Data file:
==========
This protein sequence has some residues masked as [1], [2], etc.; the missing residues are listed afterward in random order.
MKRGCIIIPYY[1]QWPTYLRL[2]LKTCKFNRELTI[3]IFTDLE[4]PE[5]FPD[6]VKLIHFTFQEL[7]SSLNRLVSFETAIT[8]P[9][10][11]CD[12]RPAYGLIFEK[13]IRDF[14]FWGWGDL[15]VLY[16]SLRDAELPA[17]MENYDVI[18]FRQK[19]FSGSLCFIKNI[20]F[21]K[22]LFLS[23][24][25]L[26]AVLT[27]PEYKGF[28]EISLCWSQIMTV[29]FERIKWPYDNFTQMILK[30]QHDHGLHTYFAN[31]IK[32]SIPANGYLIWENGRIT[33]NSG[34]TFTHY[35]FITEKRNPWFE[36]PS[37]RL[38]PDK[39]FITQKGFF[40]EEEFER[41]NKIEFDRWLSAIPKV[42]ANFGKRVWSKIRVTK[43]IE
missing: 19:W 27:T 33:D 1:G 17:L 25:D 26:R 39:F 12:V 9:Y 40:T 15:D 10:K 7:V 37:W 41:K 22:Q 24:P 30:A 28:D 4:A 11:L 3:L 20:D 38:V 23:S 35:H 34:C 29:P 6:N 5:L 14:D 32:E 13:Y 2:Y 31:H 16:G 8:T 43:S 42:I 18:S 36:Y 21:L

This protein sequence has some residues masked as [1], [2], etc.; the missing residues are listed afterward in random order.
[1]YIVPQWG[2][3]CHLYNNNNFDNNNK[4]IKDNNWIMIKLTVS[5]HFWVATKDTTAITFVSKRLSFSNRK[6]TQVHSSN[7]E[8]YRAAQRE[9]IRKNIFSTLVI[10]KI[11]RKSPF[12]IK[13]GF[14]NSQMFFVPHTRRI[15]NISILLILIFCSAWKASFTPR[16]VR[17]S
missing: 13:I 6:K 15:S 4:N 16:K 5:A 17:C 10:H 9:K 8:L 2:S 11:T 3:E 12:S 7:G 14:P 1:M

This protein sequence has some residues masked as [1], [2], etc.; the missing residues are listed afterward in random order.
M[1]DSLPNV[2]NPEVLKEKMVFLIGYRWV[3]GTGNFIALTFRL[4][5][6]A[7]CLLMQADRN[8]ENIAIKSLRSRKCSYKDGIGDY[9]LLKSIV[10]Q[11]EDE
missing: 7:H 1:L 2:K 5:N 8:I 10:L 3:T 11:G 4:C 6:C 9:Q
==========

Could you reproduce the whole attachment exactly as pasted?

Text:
This protein sequence has some residues masked as [1], [2], etc.; the missing residues are listed afterward in random order.
MKRGCIIIPYY[1]QWPTYLRL[2]LKTCKFNRELTI[3]IFTDLE[4]PE[5]FPD[6]VKLIHFTFQEL[7]SSLNRLVSFETAIT[8]P[9][10][11]CD[12]RPAYGLIFEK[13]IRDF[14]FWGWGDL[15]VLY[16]SLRDAELPA[17]MENYDVI[18]FRQK[19]FSGSLCFIKNI[20]F[21]K[22]LFLS[23][24][25]L[26]AVLT[27]PEYKGF[28]EISLCWSQIMTV[29]FERIKWPYDNFTQMILK[30]QHDHGLHTYFAN[31]IK[32]SIPANGYLIWENGRIT[33]NSG[34]TFTHY[35]FITEKRNPWFE[36]PS[37]RL[38]PDK[39]FITQKGFF[40]EEEFER[41]NKIEFDRWLSAIPKV[42]ANFGKRVWSKIRVTK[43]IE
missing: 19:W 27:T 33:D 1:G 17:L 25:D 26:R 39:F 12:V 9:Y 40:T 15:D 10:K 7:V 37:W 41:K 22:Q 24:P 30:A 28:D 4:A 11:L 3:L 20:D 38:V 23:S 35:H 34:C 29:P 6:N 5:L 14:D 32:E 13:Y 2:Y 31:H 16:G 8:T 43:S 42:I 18:S 36:Y 21:L

This protein sequence has some residues masked as [1], [2], etc.; the missing residues are listed afterward in random order.
[1]YIVPQWG[2][3]CHLYNNNNFDNNNK[4]IKDNNWIMIKLTVS[5]HFWVATKDTTAITFVSKRLSFSNRK[6]TQVHSSN[7]E[8]YRAAQRE[9]IRKNIFSTLVI[10]KI[11]RKSPF[12]IK[13]GF[14]NSQMFFVPHTRRI[15]NISILLILIFCSAWKASFTPR[16]VR[17]S
missing: 13:I 6:K 15:S 4:N 16:K 5:A 17:C 10:H 9:K 8:L 2:S 11:T 3:E 12:S 7:G 14:P 1:M

This protein sequence has some residues masked as [1], [2], etc.; the missing residues are listed afterward in random order.
M[1]DSLPNV[2]NPEVLKEKMVFLIGYRWV[3]GTGNFIALTFRL[4][5][6]A[7]CLLMQADRN[8]ENIAIKSLRSRKCSYKDGIGDY[9]LLKSIV[10]Q[11]EDE
missing: 7:H 1:L 2:K 5:N 8:I 10:L 3:T 11:G 4:C 6:C 9:Q